The next phase was finalizing flow charts to ensure we had all of the essential pages needed for the site.
Once the flow chart was approved, we prepared rough wireframes to determine how many page layouts. This is an important step because it sets the scope for how much design and development time will be needed for the rest of the project. Once you have these pages established, the rest of the process is essentially duplicating pages and migrating content.
Next we jumped to detailed wireframes based on the rough wireframes. But now we worked with the content provided by the client in a tabled word document. A lot of the content was technical (nutrition, ingredients etc.), so we left it up to the client to put it together before our copywriter reviewed it.
During this time, we also started planning the imagery for the site. We had included some different use cases and supporting graphics when presenting the initial identity designs, so there were no surprises here. We created mood boarding for the photography, with images gathered from Google searches to illustrate lighting, angles, props, textures, etc. We showed these mood boards to the client to establish the direction.
After doing the photography mood boarding exercises, we were able to identify a few photographers in the area who had the style we were looking for. We ended up going with Studio 404 for a few reasons: they were very experienced in shooting food and we had worked together in the past, and already had some trust established. We also like to support local talent whenever possible.
Since Organic Horizons has many different product lines, the website experience needed to differentiate the products while also unifying them under a single brand. With the art direction of the photography, we unified the products by using props and lighting to establish a consistent tone. The typography was also carried through the visuals.
Another challenge we had was the photography itself. This was my first time shooting with food and, in hindsight, we should have brought in a food stylist. Even though the packaging was the focal point of each shot, the food props were also an important part of the visuals and needed to be dealt with using a different approach. The solution was to roll up our sleeves and work very closely with both the client and the photographer, who had experience shooting food. I learned a lot on the set that day, like how to get beads of water on produce (glycerine and water in a spray bottle) and how to capture a steaming cup of coffee (heating up a metal nut over the stove and dropping it in the tea). Having the client there was also helpful to make sure the right type of produce was available to use as props.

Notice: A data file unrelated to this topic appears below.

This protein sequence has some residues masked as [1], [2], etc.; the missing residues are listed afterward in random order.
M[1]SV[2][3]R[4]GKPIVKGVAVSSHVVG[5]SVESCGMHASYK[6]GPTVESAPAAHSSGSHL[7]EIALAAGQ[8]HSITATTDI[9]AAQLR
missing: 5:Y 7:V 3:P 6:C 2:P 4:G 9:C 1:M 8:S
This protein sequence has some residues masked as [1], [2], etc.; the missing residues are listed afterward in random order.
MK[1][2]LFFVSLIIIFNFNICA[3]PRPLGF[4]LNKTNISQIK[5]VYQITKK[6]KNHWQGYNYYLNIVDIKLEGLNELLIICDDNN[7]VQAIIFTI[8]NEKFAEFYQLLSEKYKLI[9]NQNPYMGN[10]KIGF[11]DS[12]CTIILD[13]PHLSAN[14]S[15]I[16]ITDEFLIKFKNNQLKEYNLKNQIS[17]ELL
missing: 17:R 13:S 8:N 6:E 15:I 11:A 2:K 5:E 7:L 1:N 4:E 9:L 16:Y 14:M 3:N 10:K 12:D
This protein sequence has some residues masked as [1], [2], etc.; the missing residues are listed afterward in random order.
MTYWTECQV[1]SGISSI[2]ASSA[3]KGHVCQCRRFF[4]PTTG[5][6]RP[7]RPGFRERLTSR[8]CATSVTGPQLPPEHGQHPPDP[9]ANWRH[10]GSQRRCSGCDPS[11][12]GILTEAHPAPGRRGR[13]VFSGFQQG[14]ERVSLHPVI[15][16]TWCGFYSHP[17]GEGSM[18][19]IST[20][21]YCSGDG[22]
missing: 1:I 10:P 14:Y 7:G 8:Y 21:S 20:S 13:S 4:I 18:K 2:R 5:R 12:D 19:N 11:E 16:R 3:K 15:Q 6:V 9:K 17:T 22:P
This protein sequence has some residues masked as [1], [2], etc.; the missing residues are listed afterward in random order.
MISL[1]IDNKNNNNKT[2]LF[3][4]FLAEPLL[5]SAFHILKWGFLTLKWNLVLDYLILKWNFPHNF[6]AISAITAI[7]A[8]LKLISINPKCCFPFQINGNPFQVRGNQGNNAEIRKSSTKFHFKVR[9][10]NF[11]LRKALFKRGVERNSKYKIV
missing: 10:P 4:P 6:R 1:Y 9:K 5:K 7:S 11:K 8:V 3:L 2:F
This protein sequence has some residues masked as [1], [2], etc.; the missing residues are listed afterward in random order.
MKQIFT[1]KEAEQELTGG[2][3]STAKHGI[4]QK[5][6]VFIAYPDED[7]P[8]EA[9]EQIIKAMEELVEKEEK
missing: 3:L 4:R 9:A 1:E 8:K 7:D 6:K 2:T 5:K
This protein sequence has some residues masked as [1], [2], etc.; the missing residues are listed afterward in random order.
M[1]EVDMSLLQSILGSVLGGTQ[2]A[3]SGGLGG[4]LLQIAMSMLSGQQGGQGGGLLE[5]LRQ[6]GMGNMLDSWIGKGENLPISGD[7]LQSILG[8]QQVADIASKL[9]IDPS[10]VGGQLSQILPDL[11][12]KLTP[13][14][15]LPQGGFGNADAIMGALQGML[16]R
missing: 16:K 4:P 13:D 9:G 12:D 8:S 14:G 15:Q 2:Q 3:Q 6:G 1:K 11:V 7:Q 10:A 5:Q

There has been a continuous increase in orders and interest for Organic Horizons at retailer trade shows. The new identity has caught the attention of target retailers such as Wal-Mart, Whole Foods, Sobeys, Metro and Well.ca. A well-known trade publication will be showcasing the new brand on the cover of their annual organic food catalogue.
- A small budget doesn’t mean you should skip any steps in the design process. Look for ways to scale back and use it as an opportunity to get creative.
- Mood-boarding is very important, not only for the designer to explore different concepts, but also to communicate ideas to the client and external vendors.
- Always get approvals at each step in the process. This ensures everyone is on the same page in terms of the design work and the project scope.
- Establish clear goals at the beginning of the project. This will help both you and the designer make more strategic decisions along the way.
- Recognize your design partners as a great resource for problem-solving: give them as much information as possible. They will make sense of it all and come back with a great story.
- Be patient. Site maps and wire frames might not be the sexiest steps in the process, but the planning you do at the beginning will greatly impact the success of the results.